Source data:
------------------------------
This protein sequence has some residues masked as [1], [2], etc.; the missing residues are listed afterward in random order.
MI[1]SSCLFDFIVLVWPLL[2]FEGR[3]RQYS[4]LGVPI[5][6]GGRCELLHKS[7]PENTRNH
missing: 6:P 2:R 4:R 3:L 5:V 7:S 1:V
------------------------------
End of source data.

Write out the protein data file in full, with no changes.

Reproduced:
This protein sequence has some residues masked as [1], [2], etc.; the missing residues are listed afterward in random order.
MI[1]SSCLFDFIVLVWPLL[2]FEGR[3]RQYS[4]LGVPI[5][6]GGRCELLHKS[7]PENTRNH
missing: 6:P 2:R 4:R 3:L 5:V 7:S 1:V